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Re: problem with magnet wire

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  • eo.lien
    Hi, Tim Thank s a lot i understood all (i m french and some time s it s hard to understand technique explanations) But this one is percfect for me.So i will
    Message 1 of 8 , Apr 1 1:11 AM
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      Hi, Tim
      Thank's a lot i understood all (i'm french and some time's it's hard to understand technique explanations) But this one is percfect for me.So i' will take a 1.6 mm² and will adapt the gap and turn per coil to have a good compromise between low rpm start and keep the maximum of security from burning in case of overspeed.

      Thank's a lots that's a really easy understanding answer and sorry again if i start on a mistake and took some of your time.

      I will give you news when i'll have do it .

      Best Regards and good continuation for you too (keep that mental that's the best one!!)

      Fred
      (really happy to understand weel) :)

      --- In axialflux@yahoogroups.com, "Tim Greiner" <casey51234@...> wrote:
      >
      > Fred-
      >
      > Nothing says you can't put an equal numbers of turns using a bigger gauge wire compared to smaller. You will have more weight of wire. You will have a slightly bigger gap between the magnets, so increasing the turns a little (like 88 instead of 85) would compensate for that. It is the number of turns that determine voltage at RPM (along with magnet strength). More turns makes the same voltage at a lower RPM or more voltage at the same RPM. The load you connect determines wattage (if the wind is strong enough). The wire gauge influences effiency (smaller is better because the magnetic gap can be smaller) and lifetime (bigger wire runs cooler).
      >
      > You could build a 180 watt machine using 1.29, 1.4 or 1.6mm dia wire and the same magnets, with the same voltage per RPM. The bigger wire would need a couple more turns. The 1.29 would be almost melting down (5amps with 5.2 maximum), the 1.6 safest, 1.4 in the middle.
      >
      > Note there is a "max amps" column in AWG.txt, your controls should keep current below that value. Check the gauge you select, if you use the 1.6mm make sure you don't exceed 8.2 amps (almost 300 watts).
      >
      > Ultimately the choice is yours, and some of this is art, not science. Good luck.
      >
      > Tim Greiner
      >
      > --- Fred wrote:
      > >
      > > hi Tim, thanks again , i know that if i change any caracteristic of alternator that will change all results (but thanks for explanations).That's why i ask for a confirmation about size of wire and yes i made a mistake when i told about 200w effectivly that's for 180 W but i stay on a valu of 200w after reading a french site who did it and told about 200 watts in theory .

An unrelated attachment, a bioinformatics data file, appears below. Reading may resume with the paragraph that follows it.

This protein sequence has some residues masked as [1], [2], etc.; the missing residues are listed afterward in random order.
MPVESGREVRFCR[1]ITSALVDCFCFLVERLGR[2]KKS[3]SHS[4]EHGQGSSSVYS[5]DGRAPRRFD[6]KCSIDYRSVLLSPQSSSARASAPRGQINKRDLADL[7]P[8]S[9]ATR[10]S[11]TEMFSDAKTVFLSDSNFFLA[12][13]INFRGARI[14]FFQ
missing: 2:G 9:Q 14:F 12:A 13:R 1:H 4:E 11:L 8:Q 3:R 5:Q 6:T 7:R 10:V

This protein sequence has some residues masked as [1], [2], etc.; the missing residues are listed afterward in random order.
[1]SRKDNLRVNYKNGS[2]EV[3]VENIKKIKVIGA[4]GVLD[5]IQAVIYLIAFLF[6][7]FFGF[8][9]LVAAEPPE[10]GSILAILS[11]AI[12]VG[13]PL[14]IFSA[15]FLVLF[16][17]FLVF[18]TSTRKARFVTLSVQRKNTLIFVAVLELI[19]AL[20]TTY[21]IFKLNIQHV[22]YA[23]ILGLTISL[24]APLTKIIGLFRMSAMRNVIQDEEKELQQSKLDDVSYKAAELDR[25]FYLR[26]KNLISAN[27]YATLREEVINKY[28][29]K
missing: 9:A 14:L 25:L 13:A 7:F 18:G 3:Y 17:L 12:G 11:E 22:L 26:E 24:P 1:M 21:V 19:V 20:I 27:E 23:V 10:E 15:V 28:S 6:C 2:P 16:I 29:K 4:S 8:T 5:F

> > So i understand well that if i use bigger diam of wire i will have more power and less chance to meltdown generator in overspeed situation but if i use bigger diam i will put less turns and lose low speed starting like tha's sid in axial flux hp alternator page4 and that's not intressed me.
      > >
      > > About piggot's book a spoke about "how to built a wind turbine axial flux alternator 8 foot and 4 foot diameter machine" and in the section cold small machine supplement (at the end of book p46) that's write " coils contains 85 turns of #16 wire (1.4 mm²) for 12 volts"So that's why i ask for details because awg#16 is not equal to 1.4mm but equal to 1.2908 like that's write in AWG.txt.The result is that i don't understand nothing now about what size of wire and number of turns to keep low speed production.
      > >
      > > So to make simple:
      > > If a choose to make like M Piggot's said in his book for a 4 foot diam . I have to make coil with 85 turns of what size ???
      > >
      > > 1) 1.29 or 1.44 mm²?
      > > 2) and if i put 85 turns of 1.4mm² will i have low speed production again (with less chance to meltdown in over speed situation) or no??
      > >
      > > sorry for taking your time with mistake Tim
      > >
      > > Fred
      > >
      > > ---Tim Greiner wrote:
      > > >
      > > > Fred-
      > > >
      > > > The wire size was calculated from your information that you were going to have 200 watts at 12 volts. That gives 16.7 amps total,5.6 amps per phase (three phases) and then looking up the recommended size from this chart:
      > > >
      > > > http://tinyurl.com/cyphta
      > > >
      > > > which is in this groups "files" section, called "AWG.txt". 1.8mm is more conservative as far as waste heat produced and when you overspeed there is less chance of a meltdown. I don't know which Piggott book you're speaking of but if it is this one:
      > > >
      > > > http://tinyurl.com/chewvk
      > > >
      > > > (which is found in the "files" section as "axial flux hp alt.pdf" he was trying to get 180 watts, not 200. Every time you change a portion of an alternator, something needs to adjust- wires are sized to the amount of current going through them so if you increase the current they need to get bigger.
      > >
      > > > The same thing happens with turns in the coil- the 85 you are planning will not be anywhere near what you need if you are changing other things like the number of magnets. The alternator will put out the specified voltage at a certain RPM if it is built exactly to the plans, but reducing the number of magnets to 1/3 means you will have to spin it three times as fast to get the same output, or wind the coils with three times the turns. If you're building a direct drive wind machine, the RPM isn't going to be any different.
      > > >
      > > > Tim Greiner
      > > >
      > >
      >
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